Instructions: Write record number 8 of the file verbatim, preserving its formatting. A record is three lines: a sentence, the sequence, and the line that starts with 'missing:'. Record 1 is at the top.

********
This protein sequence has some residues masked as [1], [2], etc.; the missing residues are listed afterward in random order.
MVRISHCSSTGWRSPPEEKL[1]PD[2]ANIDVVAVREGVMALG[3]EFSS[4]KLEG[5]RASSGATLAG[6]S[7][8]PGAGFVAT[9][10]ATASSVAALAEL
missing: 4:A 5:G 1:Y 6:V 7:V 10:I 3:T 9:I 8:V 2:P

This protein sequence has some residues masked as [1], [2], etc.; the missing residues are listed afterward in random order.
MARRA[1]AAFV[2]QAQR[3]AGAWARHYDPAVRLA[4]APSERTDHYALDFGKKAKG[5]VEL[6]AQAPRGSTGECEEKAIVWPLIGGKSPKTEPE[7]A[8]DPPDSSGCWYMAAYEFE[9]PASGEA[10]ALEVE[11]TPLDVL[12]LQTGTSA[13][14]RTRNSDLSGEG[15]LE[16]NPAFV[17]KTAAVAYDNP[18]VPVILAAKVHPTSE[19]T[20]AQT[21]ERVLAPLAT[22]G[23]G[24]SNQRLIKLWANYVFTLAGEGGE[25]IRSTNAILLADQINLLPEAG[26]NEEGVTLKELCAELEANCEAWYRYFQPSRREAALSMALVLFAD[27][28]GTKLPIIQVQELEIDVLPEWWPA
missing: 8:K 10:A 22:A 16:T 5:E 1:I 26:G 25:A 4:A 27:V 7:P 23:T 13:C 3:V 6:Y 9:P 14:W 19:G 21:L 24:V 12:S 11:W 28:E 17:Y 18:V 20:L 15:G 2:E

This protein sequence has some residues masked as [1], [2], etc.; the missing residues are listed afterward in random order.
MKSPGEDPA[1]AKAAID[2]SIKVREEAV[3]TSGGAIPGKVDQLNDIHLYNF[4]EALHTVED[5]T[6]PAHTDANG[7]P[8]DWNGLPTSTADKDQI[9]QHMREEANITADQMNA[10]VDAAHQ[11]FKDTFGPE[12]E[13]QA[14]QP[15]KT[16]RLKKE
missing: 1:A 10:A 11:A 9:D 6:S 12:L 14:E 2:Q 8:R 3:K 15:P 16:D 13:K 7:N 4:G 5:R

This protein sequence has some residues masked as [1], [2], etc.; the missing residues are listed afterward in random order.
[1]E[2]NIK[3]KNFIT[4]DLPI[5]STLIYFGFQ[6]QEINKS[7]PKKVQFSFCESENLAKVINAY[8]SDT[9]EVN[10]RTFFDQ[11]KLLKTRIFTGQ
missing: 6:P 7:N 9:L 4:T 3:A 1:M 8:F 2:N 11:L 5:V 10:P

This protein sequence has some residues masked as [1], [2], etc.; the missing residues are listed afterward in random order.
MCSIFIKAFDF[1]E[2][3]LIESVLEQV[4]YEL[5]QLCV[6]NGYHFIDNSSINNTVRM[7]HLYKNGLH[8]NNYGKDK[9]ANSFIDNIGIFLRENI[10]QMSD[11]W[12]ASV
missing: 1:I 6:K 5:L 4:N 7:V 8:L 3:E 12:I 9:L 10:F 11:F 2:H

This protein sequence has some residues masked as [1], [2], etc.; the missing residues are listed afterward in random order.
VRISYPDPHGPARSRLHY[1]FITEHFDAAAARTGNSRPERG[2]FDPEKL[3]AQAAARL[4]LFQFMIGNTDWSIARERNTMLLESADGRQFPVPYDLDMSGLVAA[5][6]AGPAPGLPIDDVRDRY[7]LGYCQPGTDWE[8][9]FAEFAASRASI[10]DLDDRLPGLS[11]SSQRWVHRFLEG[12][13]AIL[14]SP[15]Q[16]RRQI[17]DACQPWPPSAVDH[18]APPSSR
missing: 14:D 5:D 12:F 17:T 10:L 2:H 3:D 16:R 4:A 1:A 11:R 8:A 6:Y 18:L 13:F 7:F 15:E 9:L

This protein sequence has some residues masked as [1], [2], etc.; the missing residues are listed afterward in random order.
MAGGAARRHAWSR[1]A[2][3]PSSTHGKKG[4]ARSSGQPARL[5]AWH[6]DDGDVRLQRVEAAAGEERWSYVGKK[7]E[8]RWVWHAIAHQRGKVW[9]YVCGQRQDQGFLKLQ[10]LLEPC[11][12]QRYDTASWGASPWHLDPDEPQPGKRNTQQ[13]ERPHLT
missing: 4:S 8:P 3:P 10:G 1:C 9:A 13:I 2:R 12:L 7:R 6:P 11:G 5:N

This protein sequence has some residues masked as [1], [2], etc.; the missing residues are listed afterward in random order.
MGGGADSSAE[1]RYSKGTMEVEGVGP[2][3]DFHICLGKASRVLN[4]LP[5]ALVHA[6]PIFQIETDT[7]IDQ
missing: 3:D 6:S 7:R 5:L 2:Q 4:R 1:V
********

This protein sequence has some residues masked as [1], [2], etc.; the missing residues are listed afterward in random order.
MGGGADSSAE[1]RYSKGTMEVEGVGP[2][3]DFHICLGKASRVLN[4]LP[5]ALVHA[6]PIFQIETDT[7]IDQ
missing: 3:D 6:S 7:R 5:L 2:Q 4:R 1:V